I was grateful for that reminder. Traumatic experiences had imprinted a sense of hypervigilance on my nervous system. Right now did not feel safe. The suffocating sense of being trapped in a body, in a life not of your choosing. That feeling of wanting to claw your way out of your own skin. The fertile ground of suicidal imaginings. Edwin Shneidman, the founder of modern suicidology, called it the psychache.
May I be happy. May I be peaceful. May I be—
Who was I kidding?
I stood up and silently padded out of the meditation hall. My feet needed to move. They moved and they moved until I found myself standing on a vast hill covered in bleached tan tufts of grass, overlooking a small valley. The sun gleamed in a cerulean sky. The air smelled of warm, dried grass.
I laid myself down on the earth, my eyes toward the heavens, arms and legs splayed out like a star. Savasana. Corpse pose, they call it in yoga. The hardest pose. I never understood why yoga teachers said that. Until one day, I did. Letting go is the hardest thing to do.
I felt the presence of my suicidal girl, floating above me like a ghost, demanding that I meet her baleful gaze. We overlapped, she and I, a human Venn diagram through space and time. The suicidal girl whose body was the only thing under her control. Until she crossed a line, and it wasn’t anymore. Danger to herself. That suicidal girl who was handled with rough male orderlies’ hands, thrown onto stretchers, deprived of human eye contact, deprived of liberty, left alone in hallways and rooms both locked and unlocked for hours with her traumas old and new. Left with a fist of shame lodged halfway between her throat and her heart. Convinced of her original, irreparable damage.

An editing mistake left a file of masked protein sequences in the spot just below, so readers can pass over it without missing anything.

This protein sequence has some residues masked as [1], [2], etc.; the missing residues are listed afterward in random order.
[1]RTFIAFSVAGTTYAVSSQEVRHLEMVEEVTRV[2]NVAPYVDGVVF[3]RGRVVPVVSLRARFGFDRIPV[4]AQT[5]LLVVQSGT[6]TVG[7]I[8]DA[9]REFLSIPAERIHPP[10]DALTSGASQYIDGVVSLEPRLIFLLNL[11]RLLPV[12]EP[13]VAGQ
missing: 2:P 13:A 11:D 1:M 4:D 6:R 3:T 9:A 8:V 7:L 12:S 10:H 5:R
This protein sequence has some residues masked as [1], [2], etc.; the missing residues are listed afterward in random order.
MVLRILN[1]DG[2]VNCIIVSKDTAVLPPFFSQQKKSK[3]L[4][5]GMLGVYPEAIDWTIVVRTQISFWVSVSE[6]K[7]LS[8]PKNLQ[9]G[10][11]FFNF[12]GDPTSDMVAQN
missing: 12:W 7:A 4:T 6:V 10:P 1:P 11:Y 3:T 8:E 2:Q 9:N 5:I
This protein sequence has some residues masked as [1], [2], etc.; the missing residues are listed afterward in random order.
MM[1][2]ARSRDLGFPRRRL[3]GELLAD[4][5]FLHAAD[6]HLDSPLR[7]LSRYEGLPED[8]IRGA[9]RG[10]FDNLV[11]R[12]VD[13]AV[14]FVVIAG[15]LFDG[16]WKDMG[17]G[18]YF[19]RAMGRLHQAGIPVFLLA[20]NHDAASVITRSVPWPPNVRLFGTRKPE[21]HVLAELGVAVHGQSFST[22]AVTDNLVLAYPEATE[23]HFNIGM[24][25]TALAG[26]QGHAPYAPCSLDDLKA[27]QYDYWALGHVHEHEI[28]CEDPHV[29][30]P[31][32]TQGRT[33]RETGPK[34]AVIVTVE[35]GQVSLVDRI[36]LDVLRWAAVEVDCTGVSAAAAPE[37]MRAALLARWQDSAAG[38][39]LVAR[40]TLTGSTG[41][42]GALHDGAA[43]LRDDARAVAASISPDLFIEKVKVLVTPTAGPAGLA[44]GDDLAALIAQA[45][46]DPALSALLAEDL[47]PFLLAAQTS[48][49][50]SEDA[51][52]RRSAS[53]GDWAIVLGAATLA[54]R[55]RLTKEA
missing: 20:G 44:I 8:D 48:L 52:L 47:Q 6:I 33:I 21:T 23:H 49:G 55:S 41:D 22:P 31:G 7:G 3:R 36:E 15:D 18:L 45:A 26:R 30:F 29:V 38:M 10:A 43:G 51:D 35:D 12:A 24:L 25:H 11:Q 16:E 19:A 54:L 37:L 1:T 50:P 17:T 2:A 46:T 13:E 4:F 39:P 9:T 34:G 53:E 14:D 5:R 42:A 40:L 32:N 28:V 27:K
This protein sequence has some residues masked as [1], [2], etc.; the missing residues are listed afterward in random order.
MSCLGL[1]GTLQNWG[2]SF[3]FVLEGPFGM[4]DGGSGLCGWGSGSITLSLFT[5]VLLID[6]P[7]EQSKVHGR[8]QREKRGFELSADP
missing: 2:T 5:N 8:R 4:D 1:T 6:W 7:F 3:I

The body remembers. It waits, patiently, until we feel strong enough to meet the parts we have abandoned. The ones we want most to forget.
The Observer stepped in, as vast as the sky, witnessing our reunion. For the first time, I was able to feel compassion for the girl who hurt herself, who swallowed the pills, who inflicted the scars that were only now finally beginning to fade. I no longer hated her. No longer wanted her gone.
My heart opened wide enough to allow her to climb in, to take her rightful place there, no longer confined to a graveyard in the recesses of my unconscious. No longer a frozen ghost.
The dam between my heart and me broke. I howled on the hilltop with grief and rage for my suicidal girl inside. For Jennifer. For all the girls who feel they must drop their bodies, because life is too much to contain. For all the girls whose voices have evaporated into the dust because they saw no choice but to leave. For all the girls who survive, with a host of visible and invisible scars.
I will stay for them, I decided.